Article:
“Flutter” by Gina Linko
Publisher: Random House | 352 pages | Oct. 23, 2012 | Buy it
All Emery Land wants is to be like any other 17-year-old—to go to school, hang out with her friends, and just be normal. But for as long as she can remember, she’s suffered from seizures. And in recent years they’ve consumed her life. To Emery they’re much more than seizures, she calls them loops—moments when she travels through wormholes back and forth in time and to a mysterious town. The loops are taking their toll on her physically. So she practically lives in the hospital where her scientist father and an ever-growing team of doctors monitor her every move. They’re extremely interested in the data they collect when Emery seizes. It appears that she’s tapping into parts of the brain typically left untouched by normal human beings.
Escaping from the hospital, Emery travels to Esperanza, the town from her loops on the upper peninsula of Michigan, where she meets Asher Clarke. Ash’s life is governed by his single-minded pursuit of performing good Samaritan acts to atone for the death of a loved one. His journey is very much entwined with Emery’s loops.
Drawn together they must unravel their complicated connection before it’s too late.
I generally think of myself as something of a book whisperer. Rare is the book that truly catches me off guard. While this doesn’t mean that I don’t enjoy the vast majority of books where I see the ending coming a mile away, it does mean that when a book actually does take me for a ride, I am pretty impressed.
Enter: “Flutter” by Gina Linko
“Flutter” is the story of Emery Land, a seventeen year old girl who began experiencing seizures as a young child. These aren’t your garden variety seizures. These loops, as she calls them, take Emery backward or forward in time, where she interacts with people she knows, like her parents, and some that she doesn’t, one in particular, a little boy on a turn of the century farm.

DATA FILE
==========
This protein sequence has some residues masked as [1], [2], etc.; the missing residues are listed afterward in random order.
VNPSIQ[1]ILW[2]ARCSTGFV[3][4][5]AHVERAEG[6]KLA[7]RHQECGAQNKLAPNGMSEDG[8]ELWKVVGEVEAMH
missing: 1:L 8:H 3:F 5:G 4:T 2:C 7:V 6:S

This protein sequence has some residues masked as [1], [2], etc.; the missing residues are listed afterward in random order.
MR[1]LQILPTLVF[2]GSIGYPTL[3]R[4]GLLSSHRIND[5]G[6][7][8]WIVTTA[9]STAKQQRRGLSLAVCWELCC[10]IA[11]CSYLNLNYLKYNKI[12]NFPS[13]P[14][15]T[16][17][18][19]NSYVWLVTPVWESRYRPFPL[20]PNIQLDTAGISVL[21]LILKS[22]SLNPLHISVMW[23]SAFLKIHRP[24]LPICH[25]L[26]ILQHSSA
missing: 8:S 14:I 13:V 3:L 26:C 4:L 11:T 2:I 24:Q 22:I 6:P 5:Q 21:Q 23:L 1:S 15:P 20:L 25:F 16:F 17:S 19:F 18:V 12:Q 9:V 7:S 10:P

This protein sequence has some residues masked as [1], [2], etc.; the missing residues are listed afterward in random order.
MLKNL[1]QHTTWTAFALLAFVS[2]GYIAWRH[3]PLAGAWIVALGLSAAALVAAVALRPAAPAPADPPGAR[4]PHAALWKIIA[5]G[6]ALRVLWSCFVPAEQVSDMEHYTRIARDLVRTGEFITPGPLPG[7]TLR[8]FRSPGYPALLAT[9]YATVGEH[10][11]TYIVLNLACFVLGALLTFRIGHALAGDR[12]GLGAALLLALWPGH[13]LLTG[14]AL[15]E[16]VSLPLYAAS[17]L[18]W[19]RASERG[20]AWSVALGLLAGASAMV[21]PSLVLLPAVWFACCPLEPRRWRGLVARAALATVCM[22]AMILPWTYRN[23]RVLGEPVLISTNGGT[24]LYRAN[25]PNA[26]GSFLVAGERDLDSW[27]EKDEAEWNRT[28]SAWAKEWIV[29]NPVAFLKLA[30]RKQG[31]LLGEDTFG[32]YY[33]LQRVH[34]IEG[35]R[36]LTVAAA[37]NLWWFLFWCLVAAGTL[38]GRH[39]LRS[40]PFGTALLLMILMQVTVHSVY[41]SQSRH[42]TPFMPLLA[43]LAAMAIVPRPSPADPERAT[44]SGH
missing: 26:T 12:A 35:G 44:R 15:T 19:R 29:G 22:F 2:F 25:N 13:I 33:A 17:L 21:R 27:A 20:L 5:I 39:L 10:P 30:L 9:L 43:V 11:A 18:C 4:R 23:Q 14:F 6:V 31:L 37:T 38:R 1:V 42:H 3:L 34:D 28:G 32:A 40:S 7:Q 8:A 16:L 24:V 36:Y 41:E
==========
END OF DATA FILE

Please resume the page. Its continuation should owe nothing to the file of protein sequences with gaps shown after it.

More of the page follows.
The problem is that these seizures are increasingly taking their toll on Emery’s health. Her mad scientist father has her living in a hospital, with a team of doctors monitoring her as her physical condition deteriorates. A virtual prisoner, Emery longs for the fun her best friend, Gia, enjoys. School, boys, parties; none of which she can truly take part in because of the risk of ‘looping” while she’s away. When a town called Esperanza keeps turning up in her loops, Emery decides to go there in search of answers and a possible cure for her seizures.
Up until now, everything was fairly predictable: troubled girl runs away, goes to quaint little town filled with quirky, friendly inhabitants, sparks fly with a handsome stranger with whom she has an immediate connection and unexpectedly she has everything she ever wanted, including some control of her loops. While how she traveled in time was novel, I wasn’t bowled over by the rest of it.
Based on the first two-thirds of the book, I had an ending worked out in my head and all signs were pointing in that direction. Then we took a sharp turn and the book threw ME for a loop. I won’t go into too many details because SPOILERS (said in my best River Song accent), but the last third of this story brought it to a whole new level of complexity. And the ending is way more unexpected. I’m a sucker for an atypical ending and this book has it.
Bottom line: if you like YA flavored with a bit of mystery, romance and a pinch of sci-fi/paranormal and can handle a book that doesn’t have your standard Hollywood ending, then you’ll enjoy this book.
Watch the trailer for “Flutter”: